The irony here is really thick. Bernal is citing information first posted on Alek Boyd’s Infodio website. In case you haven’t noticed, Boyd is a passionate anti-Chavista, while Bernal — one-time head of the Caracas police, mayor of Caracas, defense minister of Venezuela, and resident of the US’s drug kingpin list — is one of the most recognized Chavistas. Strange bedfellows. (Corrected: I had the guy confused with a different alleged drug kingpin. Bernal wasn’t defense minister.)

Derwick says Reich’s racketeering case is garbage (UPDATED)

Derwick Associates, which was sued by former ambassador Otto Reich for alleged defamation and racketeering, finally comes to its own defense. As I said at the start, the case doesn’t look like a slam dunk. And Derwick is mounting a vigorous defense. Here’s a letter the Venezuelan electricity contractor’s principals, Pedro Trebbau and Leopoldo Betancourt, filed last week in US court. A few excerpts:

We and Tew Cardenas LLP, on behalf of defendants Leopoldo Alejandro Betancourt Lopez and Pedro Jose Trebbau Lopez (the “Derwick Defendants”), write … to request a pre-motion conference to seek permission to move to dismiss the complaint…

This case is nothing more than an effort by plaintiffs to transform legally insufficient state law tort claims, primarily sounding in defamation, into a claim under the Racketeer Influenced and Corrupt Organizations Act (“RICO”). Plaintiffs’ claims fail because: Continue reading

Who else abuses Wikipedia? You won’t be surprised

Vice and the Daily Dot have reported on a big network of “sock puppets,” or undisclosed related parties on the Internet, who have been manipulating Wikipedia to boost the profile and reputation of companies on behalf of a PR firm. Ars Technica reports today that Wikipedia has now disabled 250 user accounts as part of its investigation.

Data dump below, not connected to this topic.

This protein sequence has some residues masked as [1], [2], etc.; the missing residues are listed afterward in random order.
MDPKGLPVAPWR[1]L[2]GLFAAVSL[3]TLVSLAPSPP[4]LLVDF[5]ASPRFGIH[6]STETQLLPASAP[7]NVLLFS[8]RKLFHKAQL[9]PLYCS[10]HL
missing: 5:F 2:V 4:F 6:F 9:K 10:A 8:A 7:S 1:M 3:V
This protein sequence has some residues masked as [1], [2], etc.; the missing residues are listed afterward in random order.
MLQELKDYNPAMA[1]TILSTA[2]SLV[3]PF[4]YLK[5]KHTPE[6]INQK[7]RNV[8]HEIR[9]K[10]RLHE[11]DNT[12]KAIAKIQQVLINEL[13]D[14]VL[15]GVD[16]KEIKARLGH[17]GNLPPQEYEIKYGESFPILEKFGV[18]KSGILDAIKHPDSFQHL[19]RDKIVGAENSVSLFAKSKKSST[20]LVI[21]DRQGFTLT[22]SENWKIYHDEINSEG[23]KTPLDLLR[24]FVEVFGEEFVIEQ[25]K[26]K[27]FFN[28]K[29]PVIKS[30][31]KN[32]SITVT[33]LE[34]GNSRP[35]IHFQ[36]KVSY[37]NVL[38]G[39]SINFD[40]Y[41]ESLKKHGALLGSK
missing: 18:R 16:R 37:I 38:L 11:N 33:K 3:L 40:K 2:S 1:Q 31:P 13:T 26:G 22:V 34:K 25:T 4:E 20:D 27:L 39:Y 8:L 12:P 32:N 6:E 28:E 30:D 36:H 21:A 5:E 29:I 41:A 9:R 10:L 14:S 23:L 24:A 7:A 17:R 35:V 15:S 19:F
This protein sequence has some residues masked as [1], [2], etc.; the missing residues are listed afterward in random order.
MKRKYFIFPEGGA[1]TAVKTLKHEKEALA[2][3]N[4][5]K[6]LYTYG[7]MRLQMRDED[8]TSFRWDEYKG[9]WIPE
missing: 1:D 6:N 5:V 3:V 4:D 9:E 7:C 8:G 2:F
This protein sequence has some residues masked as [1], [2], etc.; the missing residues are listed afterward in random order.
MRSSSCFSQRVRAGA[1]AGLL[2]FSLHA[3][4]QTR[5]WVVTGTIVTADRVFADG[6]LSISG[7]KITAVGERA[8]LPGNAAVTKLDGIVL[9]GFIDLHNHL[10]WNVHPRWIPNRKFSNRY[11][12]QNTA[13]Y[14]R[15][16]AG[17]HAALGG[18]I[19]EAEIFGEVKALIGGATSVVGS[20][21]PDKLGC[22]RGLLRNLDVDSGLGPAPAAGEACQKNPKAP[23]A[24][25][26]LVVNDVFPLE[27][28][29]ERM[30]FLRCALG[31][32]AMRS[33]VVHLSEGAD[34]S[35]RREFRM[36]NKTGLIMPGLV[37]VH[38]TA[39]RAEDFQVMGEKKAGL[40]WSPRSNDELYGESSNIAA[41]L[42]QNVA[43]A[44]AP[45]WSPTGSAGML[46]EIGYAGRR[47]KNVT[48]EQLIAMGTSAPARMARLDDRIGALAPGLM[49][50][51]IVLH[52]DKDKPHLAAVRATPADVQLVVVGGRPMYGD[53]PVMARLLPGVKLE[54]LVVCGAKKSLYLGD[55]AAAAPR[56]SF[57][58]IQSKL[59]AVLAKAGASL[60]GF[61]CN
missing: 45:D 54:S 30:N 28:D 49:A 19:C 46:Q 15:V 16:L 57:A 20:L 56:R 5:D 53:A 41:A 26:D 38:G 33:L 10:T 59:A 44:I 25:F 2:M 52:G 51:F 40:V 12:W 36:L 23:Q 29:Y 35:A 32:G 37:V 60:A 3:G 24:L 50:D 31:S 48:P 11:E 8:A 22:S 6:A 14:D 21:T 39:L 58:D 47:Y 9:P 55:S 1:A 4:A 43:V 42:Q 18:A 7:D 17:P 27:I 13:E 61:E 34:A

However, as Daily Dot mentions, there are still many paid editors and sock puppets on Wikipedia. One company that has aggressively used paid editors and socks to first seek to eliminate its page entirely, and later to edit the page to be as positive as possible, is Derwick Associates.

I wrote about Derwick Associates benefits from aggressive reputation management efforts a couple months ago. At the time, a long-time Wikipedia editor wrote me to tell me how Derwick also benefits from someone apparently hiring people to cleanse the company’s Wikipedia page. The person requested anonymity so as to continue monitoring the site unmolested. According to our correspondent, the saga of Derwick’s page went like this:

Continue reading

What really matters: Quit polluting please

This, based on the State of the Oceans Report.

“The health of the ocean is spiralling downwards far more rapidly than we had thought. We are seeing greater change, happening faster, and the effects are more imminent than previously anticipated.  The situation should be of the gravest concern to everyone since everyone will be affected by changes in the ability of the ocean to support life on Earth,” says Professor Alex Rogers of Somerville College, Oxford, and Scientific Director of the IPSO.

The “what you can do” part of that article, however, is weak. Step one: Drive less, fly less, eat less meat.

Here’s the state of the oceans. Cheery stuff.